It’s a political tactic and a really dumb one too.
The Folly of Centrist Political Strategy
The old Clintonian tactic of running against both parties was highly effective in the 1990s, but politics has changed a lot since then. With a tiny handful of exceptions, including Joe Manchin, Susan Collins, Lisa Murkowski, and maybe one or two others, there is no recent record of success in employing this strategy. This play is particularly foolhardy for three reasons:
First, successfully running against your party depends on the presence of a sufficient number of split-ticket voters — people who vote for a Democrat for one office and a Republican for another in the same election. This used to be fairly common, which is why Democratic Senators represented traditionally Republican states like North Dakota, South Dakota, and Louisiana. But ticket splitters — as they are known — are now quite rare. As Nathaniel Rakich and Ryan Best reported in FiveThirtyEight:
“The Democratic share of the House popular vote was within 5 percentage points of Biden’s vote share in every state. And even though House Democrats did underperform Biden overall (so far, they have received 50.6 percent of the national House popular vote to Biden’s 51.1 percent), that 0.5-point difference is nothing to write home about.”
In other words, most people vote for the same party up and down the ballot. Therefore, the number of voters that are open to a message from the mouth of a Democrat that villainizes Democrats is very small.
Second, Joe Biden is popular. His agenda is even more popular. Are these members really planning to run a platform on defeating the very popular agenda of a popular president over a process foul? Many moderates have referred to themselves as “Biden Democrats” as a way to demonstrate their ideological moderation.
Finally, the odds that Democrats maintain their narrow majorities are tied to President Biden’s approval rating. The higher Biden’s poll numbers the better Democrats will do in 2022. The history of recent elections is quite clear. In this century, the opposition has made huge gains in midterm elections four times. In each of those elections, the president’s approval rating was underwater. The one exception was 2002 when President George W. Bush bucked trends and the Republicans picked up seats in the House and Senate. Bush’s approval ratings at the time were incredibly high. Vulnerable Democrats need Biden to be popular. Tanking Biden’s popular agenda and creating a narrative of weakness and failure would definitely hurt his popularity. These moderates need Biden to succeed. Instead, they are doing the exact opposite.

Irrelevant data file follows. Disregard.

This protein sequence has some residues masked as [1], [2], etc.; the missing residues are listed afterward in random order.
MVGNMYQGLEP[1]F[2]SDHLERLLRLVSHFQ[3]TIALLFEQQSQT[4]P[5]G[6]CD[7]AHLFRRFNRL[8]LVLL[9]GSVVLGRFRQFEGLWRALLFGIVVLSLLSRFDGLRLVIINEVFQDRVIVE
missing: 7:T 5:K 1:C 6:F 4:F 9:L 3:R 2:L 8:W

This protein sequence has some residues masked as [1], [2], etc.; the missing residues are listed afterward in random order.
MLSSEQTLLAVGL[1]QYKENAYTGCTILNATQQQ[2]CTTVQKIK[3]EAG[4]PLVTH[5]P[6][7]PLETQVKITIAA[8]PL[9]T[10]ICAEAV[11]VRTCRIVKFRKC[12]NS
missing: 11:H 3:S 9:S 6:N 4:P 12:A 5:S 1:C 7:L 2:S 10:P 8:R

The old and potentially apocryphal Benjamin Franklin adage comes to mind during midterm elections. “We must all hang together, or ... we shall all hang separately." Democrats face a steep hill in 2022 — particularly in the House of Representatives. A divided Democratic Party will get clobbered and the vulnerable Democrats that signed this letter will surely not return to Congress.
Quickly passing the bipartisan infrastructure bill and the Biden Build Back Better agenda through the reconciliation process will not solve all of the Democratic Party’s political problems. Passage of these bills certainly does not guarantee that we win in 2022. But failing to pass them will guarantee that we lose. This is why it is hard to conjure something as self-defeating and stupid as what those nine moderates did last week.